In addition to their grey whiskers and slower pace, the behavior of senior dogs changes as they age. These behavior changes in your BFF can range from minor, such as slight shifts in sleep habits, to severe issues that require medical care. Often they are related to the cognitive decline, pain, and other ailments common in older dogs.
Clear signs your dog is too cold include shivering, whimpering, curling in a ball, and balking at walks outside on a frosty day. But there are other signs your dog needs protection from the cold, and may require immediate warming up or even emergency medical attention. We have the answers to questions you may have about your chilly dog so you can take steps to keep him toasty warm and comfortable throughout the winter, and all year long.
You can train or condition your dog not to hate riding in the car, just as you trained him in basic obedience. Read on to learn how you can help your car-averse dog tolerate—perhaps, even enjoy—the ride.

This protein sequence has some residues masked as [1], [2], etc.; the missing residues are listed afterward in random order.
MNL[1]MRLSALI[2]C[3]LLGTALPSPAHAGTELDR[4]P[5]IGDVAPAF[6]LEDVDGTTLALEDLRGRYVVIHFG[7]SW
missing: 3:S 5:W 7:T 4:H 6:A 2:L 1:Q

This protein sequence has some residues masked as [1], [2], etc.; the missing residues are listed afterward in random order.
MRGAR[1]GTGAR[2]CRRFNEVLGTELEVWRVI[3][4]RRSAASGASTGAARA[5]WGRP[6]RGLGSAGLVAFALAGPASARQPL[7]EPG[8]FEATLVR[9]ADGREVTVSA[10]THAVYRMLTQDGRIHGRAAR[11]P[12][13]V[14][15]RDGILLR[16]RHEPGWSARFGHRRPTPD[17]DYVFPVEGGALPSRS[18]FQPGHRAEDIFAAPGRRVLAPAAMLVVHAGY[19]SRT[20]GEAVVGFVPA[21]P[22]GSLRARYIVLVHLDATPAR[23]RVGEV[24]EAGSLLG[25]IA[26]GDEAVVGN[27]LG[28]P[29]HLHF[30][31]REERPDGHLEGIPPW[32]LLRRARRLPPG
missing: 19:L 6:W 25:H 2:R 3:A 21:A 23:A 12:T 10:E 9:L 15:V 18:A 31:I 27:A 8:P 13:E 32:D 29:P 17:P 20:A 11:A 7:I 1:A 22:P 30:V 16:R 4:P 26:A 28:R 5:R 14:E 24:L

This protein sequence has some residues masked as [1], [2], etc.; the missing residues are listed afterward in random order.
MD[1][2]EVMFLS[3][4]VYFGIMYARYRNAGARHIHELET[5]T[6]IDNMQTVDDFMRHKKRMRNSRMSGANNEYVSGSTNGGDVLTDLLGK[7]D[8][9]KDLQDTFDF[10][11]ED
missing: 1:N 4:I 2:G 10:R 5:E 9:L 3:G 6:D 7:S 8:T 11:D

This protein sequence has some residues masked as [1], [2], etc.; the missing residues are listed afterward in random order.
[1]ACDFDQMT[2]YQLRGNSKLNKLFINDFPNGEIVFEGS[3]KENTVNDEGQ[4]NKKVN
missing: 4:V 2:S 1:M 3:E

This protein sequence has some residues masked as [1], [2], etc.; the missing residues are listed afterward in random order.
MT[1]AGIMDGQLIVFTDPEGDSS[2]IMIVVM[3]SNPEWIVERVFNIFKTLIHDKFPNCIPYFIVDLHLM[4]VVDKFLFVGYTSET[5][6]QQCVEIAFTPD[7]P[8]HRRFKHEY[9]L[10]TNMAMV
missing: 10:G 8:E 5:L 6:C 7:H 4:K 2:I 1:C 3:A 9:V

Just like people, dogs slow down with age. But how do you know if your dog is a senior? And what can you expect as he gets older? Similar to people, aging in dogs is highly variable based on dog breed, size, health, and environment. But there are some . . .
Make sure you give your older dog time to rest and recoup. Photo via orvis.com
You can indeed train old dogs, and there are good reasons to make obedience training a lifelong endeavor. After adopting a senior dog, for example, you may discover her previous owners weren’t particular about leash training only after she drags you around the neighborhood on walks. Or, your older dog simply needs a refresher course in Obedience 101. Plus, training old dogs is good for them. It offers critical mental stimulation that can delay cognitive decline in senior dogs, and helps prevent obesity by keeping them physically active.